By Jazmin Walters, French and Humanities Teacher
Our senior social science and humanities students are currently studying Introduction to Anthropology, Psychology, and Sociology and Challenge and Change in Society. We have been especially focusing on social science theories, perspectives, and methodologies to investigate social change and inequities in our society. This year, our goal is to strengthen our social science and humanities offerings by giving students more opportunities to engage with course topics and themes played out in the "real world" and the arts and media. By viewing relevant films and exhibits, students have the opportunity to hone their critical thinking skills by tackling a range of topics affecting our society today. To this end, our senior students recently enjoyed an art and culture themed day to explore two major topics: the civil rights movement in the U.S. and the state of nationhood at Canada's 150th anniversary.
First, we went to HotDocs Cinema to watch the film Soundtrack for a Revolution.
Here’s a short description of the film from IMDb:
This film tells the story of the American civil rights movement through its powerful music — the freedom songs protesters sang on picket lines, in mass meetings, and in jail cells as they fought for justice and equality. Features new performances of the freedom songs by top artists; archival footage; and interviews with civil rights foot soldiers and leaders. Freedom songs evolved from slave chants, from the labor movement, and especially from the black church. Music enabled blacks to sing words they could not say, and it was crucial in helping the protesters as they faced down brutal aggression with dignity and non-violence. The infectious energy of the songs swept people up and empowered them to fight for their rights. This film celebrates the vitality of this music.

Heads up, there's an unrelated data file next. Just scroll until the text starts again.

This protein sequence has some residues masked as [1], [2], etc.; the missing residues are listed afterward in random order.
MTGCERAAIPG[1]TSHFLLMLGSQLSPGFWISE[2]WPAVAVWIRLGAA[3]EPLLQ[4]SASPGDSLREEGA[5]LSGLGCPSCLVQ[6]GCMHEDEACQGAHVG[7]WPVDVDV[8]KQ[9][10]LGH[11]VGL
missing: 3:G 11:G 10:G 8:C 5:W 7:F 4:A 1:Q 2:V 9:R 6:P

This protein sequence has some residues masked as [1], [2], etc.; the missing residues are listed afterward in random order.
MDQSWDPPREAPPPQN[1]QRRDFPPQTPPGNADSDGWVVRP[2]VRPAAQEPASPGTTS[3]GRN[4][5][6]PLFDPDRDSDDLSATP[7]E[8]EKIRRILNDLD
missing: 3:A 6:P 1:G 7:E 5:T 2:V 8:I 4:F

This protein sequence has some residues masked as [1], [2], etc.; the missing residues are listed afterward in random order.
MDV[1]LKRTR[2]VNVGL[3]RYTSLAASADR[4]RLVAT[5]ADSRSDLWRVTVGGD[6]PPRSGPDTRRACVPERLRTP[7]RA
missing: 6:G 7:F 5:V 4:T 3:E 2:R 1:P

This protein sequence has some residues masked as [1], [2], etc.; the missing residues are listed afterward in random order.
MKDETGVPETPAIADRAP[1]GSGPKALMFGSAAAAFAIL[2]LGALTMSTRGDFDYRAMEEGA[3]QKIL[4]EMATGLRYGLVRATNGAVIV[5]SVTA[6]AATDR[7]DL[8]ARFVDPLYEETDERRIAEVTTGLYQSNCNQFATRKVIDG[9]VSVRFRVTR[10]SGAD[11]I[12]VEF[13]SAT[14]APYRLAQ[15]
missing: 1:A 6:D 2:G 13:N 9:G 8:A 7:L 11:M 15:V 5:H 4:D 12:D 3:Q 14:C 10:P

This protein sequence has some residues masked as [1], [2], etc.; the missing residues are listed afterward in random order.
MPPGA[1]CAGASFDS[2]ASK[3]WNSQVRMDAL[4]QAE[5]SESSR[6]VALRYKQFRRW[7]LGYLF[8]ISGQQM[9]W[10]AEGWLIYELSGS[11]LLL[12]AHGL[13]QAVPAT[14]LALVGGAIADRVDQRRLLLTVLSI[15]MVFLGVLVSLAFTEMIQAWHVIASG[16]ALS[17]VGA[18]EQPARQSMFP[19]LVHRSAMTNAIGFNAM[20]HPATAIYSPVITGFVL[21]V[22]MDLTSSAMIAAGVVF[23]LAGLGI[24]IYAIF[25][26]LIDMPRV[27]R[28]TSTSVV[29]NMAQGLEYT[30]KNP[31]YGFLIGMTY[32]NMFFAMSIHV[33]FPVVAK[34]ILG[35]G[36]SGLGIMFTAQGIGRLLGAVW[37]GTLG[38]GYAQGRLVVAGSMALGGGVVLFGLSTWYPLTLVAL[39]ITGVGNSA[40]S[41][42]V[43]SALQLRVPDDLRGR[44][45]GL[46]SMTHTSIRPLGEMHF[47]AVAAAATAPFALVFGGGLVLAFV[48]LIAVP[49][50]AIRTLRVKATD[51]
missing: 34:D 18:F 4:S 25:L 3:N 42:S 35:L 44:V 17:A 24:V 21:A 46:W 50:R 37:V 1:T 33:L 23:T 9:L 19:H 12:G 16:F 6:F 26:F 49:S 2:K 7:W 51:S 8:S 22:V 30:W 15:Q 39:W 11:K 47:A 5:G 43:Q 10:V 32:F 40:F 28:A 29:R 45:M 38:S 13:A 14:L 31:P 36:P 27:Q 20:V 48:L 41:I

Following the screening, we made our way over to the Art Gallery of Ontario to explore the exhibit, "Every. Now. Then: Reframing Nationhood." This exhibit is especially relevant as it explores "three urgent questions through the eyes of some of the country’s best emerging and established artists: Where has Canada come from, what it is now, and where is it going?"
Here’s a short description of the exhibit from the AGO:
The 150th anniversary of Canada is a moment to rewrite and reclaim the official narrative of Canadian history and move into the future with new insight. Acknowledging that Canada’s sesquicentennial represents a narrow slice of time in the larger historical record of the land, the artworks featured in this exhibition engage with a broad range of cultural, traditional, spiritual and land-based stories. At the heart of the exhibition is the belief that Canada is a dynamic work in progress anchored by strong Indigenous voices and a complexity of cultures and identities.
The students have returned to school full of ideas, eager to explore the issues and questions raised by the film and art exhibit. I am looking forward to our discussions on a number of emerging themes in the coming weeks.